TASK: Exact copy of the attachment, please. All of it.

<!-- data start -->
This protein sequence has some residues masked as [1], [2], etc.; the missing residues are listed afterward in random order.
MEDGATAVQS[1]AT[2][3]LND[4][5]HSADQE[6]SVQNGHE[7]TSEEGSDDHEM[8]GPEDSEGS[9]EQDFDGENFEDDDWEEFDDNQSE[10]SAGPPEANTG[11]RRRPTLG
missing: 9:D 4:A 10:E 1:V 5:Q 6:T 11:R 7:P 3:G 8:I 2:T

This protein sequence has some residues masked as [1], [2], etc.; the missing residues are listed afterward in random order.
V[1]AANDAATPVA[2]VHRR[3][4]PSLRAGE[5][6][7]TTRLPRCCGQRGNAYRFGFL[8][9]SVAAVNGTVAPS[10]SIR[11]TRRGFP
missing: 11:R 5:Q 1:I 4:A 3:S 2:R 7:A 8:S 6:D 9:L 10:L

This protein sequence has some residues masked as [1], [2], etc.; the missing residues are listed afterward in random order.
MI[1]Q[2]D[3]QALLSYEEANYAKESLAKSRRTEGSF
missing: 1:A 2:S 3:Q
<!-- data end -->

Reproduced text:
This protein sequence has some residues masked as [1], [2], etc.; the missing residues are listed afterward in random order.
MEDGATAVQS[1]AT[2][3]LND[4][5]HSADQE[6]SVQNGHE[7]TSEEGSDDHEM[8]GPEDSEGS[9]EQDFDGENFEDDDWEEFDDNQSE[10]SAGPPEANTG[11]RRRPTLG
missing: 9:D 4:A 10:E 1:V 5:Q 6:T 11:R 7:P 3:G 8:I 2:T

This protein sequence has some residues masked as [1], [2], etc.; the missing residues are listed afterward in random order.
V[1]AANDAATPVA[2]VHRR[3][4]PSLRAGE[5][6][7]TTRLPRCCGQRGNAYRFGFL[8][9]SVAAVNGTVAPS[10]SIR[11]TRRGFP
missing: 11:R 5:Q 1:I 4:A 3:S 2:R 7:A 8:S 6:D 9:L 10:L

This protein sequence has some residues masked as [1], [2], etc.; the missing residues are listed afterward in random order.
MI[1]Q[2]D[3]QALLSYEEANYAKESLAKSRRTEGSF
missing: 1:A 2:S 3:Q